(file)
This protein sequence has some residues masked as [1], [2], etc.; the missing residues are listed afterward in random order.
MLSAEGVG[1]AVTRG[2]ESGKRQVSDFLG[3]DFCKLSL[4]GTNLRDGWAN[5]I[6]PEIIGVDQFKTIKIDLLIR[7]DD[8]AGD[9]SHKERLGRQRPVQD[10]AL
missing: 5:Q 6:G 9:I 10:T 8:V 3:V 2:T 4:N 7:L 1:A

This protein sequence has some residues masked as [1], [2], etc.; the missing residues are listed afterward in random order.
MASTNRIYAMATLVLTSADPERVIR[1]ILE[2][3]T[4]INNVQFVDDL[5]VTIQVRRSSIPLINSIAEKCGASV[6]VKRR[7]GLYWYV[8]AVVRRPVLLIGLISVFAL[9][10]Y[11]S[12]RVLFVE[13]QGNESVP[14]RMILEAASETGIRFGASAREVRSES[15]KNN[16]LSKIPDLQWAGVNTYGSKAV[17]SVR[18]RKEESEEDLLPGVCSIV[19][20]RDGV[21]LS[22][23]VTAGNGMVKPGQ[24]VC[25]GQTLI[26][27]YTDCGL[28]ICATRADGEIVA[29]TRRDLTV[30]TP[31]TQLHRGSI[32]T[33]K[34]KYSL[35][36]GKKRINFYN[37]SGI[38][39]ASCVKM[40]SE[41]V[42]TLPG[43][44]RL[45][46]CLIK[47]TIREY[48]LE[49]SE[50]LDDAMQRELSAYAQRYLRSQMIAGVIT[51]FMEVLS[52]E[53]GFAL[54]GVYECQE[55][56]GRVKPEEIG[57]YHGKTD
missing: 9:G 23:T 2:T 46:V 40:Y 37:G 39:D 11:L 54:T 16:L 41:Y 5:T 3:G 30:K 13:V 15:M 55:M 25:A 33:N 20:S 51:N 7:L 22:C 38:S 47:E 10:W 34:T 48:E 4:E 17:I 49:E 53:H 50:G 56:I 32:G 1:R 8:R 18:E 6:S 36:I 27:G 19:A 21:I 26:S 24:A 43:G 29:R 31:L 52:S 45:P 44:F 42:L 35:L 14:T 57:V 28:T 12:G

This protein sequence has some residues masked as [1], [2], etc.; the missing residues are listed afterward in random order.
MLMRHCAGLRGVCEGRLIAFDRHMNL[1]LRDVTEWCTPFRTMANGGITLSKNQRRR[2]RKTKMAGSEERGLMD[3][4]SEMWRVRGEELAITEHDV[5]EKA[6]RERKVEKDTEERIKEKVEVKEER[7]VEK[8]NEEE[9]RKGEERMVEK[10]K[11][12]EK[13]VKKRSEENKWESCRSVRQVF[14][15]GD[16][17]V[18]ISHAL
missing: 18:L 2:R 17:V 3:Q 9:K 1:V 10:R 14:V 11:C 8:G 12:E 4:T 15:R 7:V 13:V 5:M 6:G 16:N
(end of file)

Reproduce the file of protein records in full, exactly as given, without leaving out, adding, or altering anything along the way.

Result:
This protein sequence has some residues masked as [1], [2], etc.; the missing residues are listed afterward in random order.
MLSAEGVG[1]AVTRG[2]ESGKRQVSDFLG[3]DFCKLSL[4]GTNLRDGWAN[5]I[6]PEIIGVDQFKTIKIDLLIR[7]DD[8]AGD[9]SHKERLGRQRPVQD[10]AL
missing: 5:Q 6:G 9:I 10:T 8:V 3:V 2:T 4:N 7:L 1:A

This protein sequence has some residues masked as [1], [2], etc.; the missing residues are listed afterward in random order.
MASTNRIYAMATLVLTSADPERVIR[1]ILE[2][3]T[4]INNVQFVDDL[5]VTIQVRRSSIPLINSIAEKCGASV[6]VKRR[7]GLYWYV[8]AVVRRPVLLIGLISVFAL[9][10]Y[11]S[12]RVLFVE[13]QGNESVP[14]RMILEAASETGIRFGASAREVRSES[15]KNN[16]LSKIPDLQWAGVNTYGSKAV[17]SVR[18]RKEESEEDLLPGVCSIV[19][20]RDGV[21]LS[22][23]VTAGNGMVKPGQ[24]VC[25]GQTLI[26][27]YTDCGL[28]ICATRADGEIVA[29]TRRDLTV[30]TP[31]TQLHRGSI[32]T[33]K[34]KYSL[35][36]GKKRINFYN[37]SGI[38][39]ASCVKM[40]SE[41]V[42]TLPG[43][44]RL[45][46]CLIK[47]TIREY[48]LE[49]SE[50]LDDAMQRELSAYAQRYLRSQMIAGVIT[51]FMEVLS[52]E[53]GFAL[54]GVYECQE[55][56]GRVKPEEIG[57]YHGKTD
missing: 9:G 23:T 2:T 46:V 40:Y 37:G 39:D 11:L 54:T 16:L 41:Y 5:T 3:G 30:K 13:V 15:M 55:M 25:A 33:N 20:S 51:N 7:L 22:C 38:S 47:E 10:W 34:T 48:E 4:E 17:I 49:E 53:H 50:G 56:I 32:G 1:R 8:R 18:E 6:S 36:I 27:G 19:A 21:I 26:S 24:A 43:G 29:R 31:L 52:S 45:P 44:F 42:L 35:L 14:T 57:V 28:T 12:G

This protein sequence has some residues masked as [1], [2], etc.; the missing residues are listed afterward in random order.
MLMRHCAGLRGVCEGRLIAFDRHMNL[1]LRDVTEWCTPFRTMANGGITLSKNQRRR[2]RKTKMAGSEERGLMD[3][4]SEMWRVRGEELAITEHDV[5]EKA[6]RERKVEKDTEERIKEKVEVKEER[7]VEK[8]NEEE[9]RKGEERMVEK[10]K[11][12]EK[13]VKKRSEENKWESCRSVRQVF[14][15]GD[16][17]V[18]ISHAL
missing: 18:L 2:R 17:V 3:Q 9:K 1:V 10:R 14:V 11:C 8:G 12:E 4:T 15:R 7:V 13:V 5:M 6:G 16:N